The pressure caused by the explosion destroyed the ground floor of area A1 together with the entire bucket elevator. It was the pressure passing to the upper floors through this elevator that caused serious damage to the whole southern side of the building. The walls and ceilings on the middle floors, as well as the upper part of the elevator, were completely destroyed.

The most interesting evidence from the point of view of searching for the explosion source appeared during the analysis of the condition of the pipe used to unload flour from trucks. A part of this system was still in its original location, while the remaining elements were recovered from the rubble. As it turned out, the connection flanges had typical deformations due to the very high pressure inside the pipeline, which led to stresses far exceeding the elastic limit of metal pipes and flanges.

Tanker after the explosion

Photo. 2: Tanker after the explosion

Hierarchy and dynamics of events

The primary explosion caused a complex sequence of secondary flour explosions. The tragedy began with a fairly typical task of filling a tanker to transport flour to a customer. This operation was carried out using bucket elevators and auger conveyors, followed by the gravitational fall of the flour into a tanker. However, it turned out that the truck was overfilled, and some flour had to be sent back to the silo. This was done by a pneumatic transport system to which a tanker was connected through a rubber hose. So, we were dealing with two conductive elements, which were separated from each other by an insulator in the form of a six-meter long rubber hose. Very importantly, the tanker, unlike the steel pipes of the pneumatic system, was not earthed. Thus, a system of elements with different electrostatic potentials was created.

The whole operation of the return transfer of flour from the tanker to the warehouses was carried out with low flour flow, evidenced by the degree of valve opening. Thus, the flour concentration in the channel could be in the range of the lower and upper explosion limit.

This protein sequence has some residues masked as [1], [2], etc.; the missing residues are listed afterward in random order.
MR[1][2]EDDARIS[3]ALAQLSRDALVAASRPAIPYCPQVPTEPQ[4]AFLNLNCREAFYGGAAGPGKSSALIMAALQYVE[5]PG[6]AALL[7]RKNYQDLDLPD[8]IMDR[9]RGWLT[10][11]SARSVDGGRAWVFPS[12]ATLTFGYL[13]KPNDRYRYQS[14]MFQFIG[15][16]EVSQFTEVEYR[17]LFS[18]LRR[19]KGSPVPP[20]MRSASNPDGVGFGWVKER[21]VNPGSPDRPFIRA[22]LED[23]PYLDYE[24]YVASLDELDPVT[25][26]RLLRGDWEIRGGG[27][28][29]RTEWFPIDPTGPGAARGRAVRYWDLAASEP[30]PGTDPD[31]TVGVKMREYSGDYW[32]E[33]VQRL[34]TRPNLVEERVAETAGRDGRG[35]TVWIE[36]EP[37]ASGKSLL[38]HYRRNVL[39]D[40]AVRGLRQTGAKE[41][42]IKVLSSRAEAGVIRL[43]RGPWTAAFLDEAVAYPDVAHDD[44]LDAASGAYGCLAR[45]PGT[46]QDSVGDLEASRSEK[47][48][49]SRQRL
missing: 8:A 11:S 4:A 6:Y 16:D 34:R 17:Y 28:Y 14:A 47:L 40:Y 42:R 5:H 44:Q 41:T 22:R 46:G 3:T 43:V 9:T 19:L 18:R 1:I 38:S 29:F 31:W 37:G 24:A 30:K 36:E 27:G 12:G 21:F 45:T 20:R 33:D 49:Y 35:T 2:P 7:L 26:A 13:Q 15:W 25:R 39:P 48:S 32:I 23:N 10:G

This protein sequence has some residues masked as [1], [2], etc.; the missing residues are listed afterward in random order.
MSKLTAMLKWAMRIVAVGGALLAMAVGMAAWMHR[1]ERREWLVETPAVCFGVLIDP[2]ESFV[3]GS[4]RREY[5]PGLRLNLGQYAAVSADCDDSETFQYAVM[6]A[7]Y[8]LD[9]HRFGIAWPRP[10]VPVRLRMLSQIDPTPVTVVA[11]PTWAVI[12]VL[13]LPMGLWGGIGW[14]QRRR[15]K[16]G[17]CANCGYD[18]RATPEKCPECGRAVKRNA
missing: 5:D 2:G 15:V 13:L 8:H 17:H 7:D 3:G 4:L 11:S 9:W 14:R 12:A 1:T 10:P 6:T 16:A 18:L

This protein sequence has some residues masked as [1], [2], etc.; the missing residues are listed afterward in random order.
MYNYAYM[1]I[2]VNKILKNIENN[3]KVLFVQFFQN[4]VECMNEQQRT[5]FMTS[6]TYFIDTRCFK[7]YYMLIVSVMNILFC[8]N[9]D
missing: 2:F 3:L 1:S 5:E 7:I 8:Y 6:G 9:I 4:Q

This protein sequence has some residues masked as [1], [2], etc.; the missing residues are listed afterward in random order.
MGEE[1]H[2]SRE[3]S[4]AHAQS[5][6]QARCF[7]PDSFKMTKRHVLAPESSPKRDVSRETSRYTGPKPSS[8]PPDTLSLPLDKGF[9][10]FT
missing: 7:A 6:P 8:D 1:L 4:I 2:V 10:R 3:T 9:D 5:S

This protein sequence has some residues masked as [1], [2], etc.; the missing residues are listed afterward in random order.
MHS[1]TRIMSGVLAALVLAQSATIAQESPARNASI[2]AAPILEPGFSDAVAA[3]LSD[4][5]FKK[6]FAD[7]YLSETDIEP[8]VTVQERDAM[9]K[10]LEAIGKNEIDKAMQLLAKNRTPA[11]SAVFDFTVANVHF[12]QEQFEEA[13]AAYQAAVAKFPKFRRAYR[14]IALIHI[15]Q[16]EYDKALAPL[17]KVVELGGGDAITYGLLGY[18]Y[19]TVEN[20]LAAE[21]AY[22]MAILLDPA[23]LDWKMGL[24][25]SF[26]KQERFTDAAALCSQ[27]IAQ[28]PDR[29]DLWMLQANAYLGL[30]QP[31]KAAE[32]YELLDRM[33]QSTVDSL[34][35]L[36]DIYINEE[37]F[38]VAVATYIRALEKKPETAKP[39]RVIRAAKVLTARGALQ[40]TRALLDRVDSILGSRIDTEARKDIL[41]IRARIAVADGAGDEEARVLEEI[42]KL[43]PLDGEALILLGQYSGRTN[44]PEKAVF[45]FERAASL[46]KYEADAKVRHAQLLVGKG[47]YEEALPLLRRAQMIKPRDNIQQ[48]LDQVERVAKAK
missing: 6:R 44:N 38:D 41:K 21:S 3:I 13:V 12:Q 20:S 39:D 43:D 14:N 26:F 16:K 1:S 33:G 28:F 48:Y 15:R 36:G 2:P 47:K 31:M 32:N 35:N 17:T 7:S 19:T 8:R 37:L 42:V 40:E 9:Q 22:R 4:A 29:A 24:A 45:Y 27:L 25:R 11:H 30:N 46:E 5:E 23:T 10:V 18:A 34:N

Pneumatic transport always generates electrostatic charges that can be released as sparks. This is why it is so important to earth the system; the earthing, in this case, was only partial. As a result of the friction of the transported flour on the surface of the rubber hose, an accumulation of electrostatic charge occurred, which created a spark at the point of connection with the metal pipe. It caused the first explosion that took place just inside the pipeline. The pressure and flame began to spread quickly along the channel, rapidly increasing in strength. As a result, the flanges connecting the steel sections of the pipeline (Photo 3) were deformed and the pressure and flame penetrated into the rooms of area A on three storeys. As a result, a series of secondary explosions took place.

The flame’s front reached the wooden silo where the flour from the tanker was being transported by the pipeline. The flour falling to the bottom generated large amounts of suspended dust, which was the fuel of a powerful secondary explosion. The fire thus destroyed the remaining wooden silos. But the damages did not end up there.

The second flour explosion, and the associated rapid increase in pressure in the upper part of the building, caused the collapse of these rooms together with the roof, and the spread of remains over a great distance. It was found that the explosion in this part of the building was transmitted from room A through the door to room B and to the warehousing area.

What is important is that the explosion from the upper part of the building reached the basement through the bucket elevator, where it caused the already mentioned damage in areas A and B.

The flames carried with the pressure wave caused a widespread fire. Most of the elements there were burned, including structures, equipment, and even flour, which was stored in the sack warehouse.

Flanges of the flour discharge pipe

Photo. 3: Flanges of the flour discharge pipe

Conclusions and lessons learned from the event

The destruction of the Cordero plant, which produced flour, began with an explosion in a pipeline transporting flour from a tanker to the silos. The whole process was not properly earthed, so an electric charge accumulated on the rubber hose’s surface, which was released in the form of a spark, led to the first of a series of explosions. This discharge took place between the rubber hose and an earthed metal pipe.

The equipment operating on the site was not equipped with systems for decoupling and suppressing an explosion (although these were listed in the risk assessment document), so the pressure wave and flame propagated very rapidly through the site, causing secondary explosions, widespread fire and the collapse of a large part of the building.

Special attention should be paid to the tanker and the bucket elevator, through which the explosion propagated to the next storeys of the building — in the first case, there was no earthing system and a flexible hose capable of discharging electrostatic charges. In turn, the second one lacked the mentioned explosion protection. The application of these solutions would certainly be insufficient in view of the ATEX Directive requirements, but it could significantly reduce the scale of the tragedy or completely protect against it.

As a result of this event, five people died, and a significant part of the building and equipment was destroyed.

Photos: www.aidic.it/cet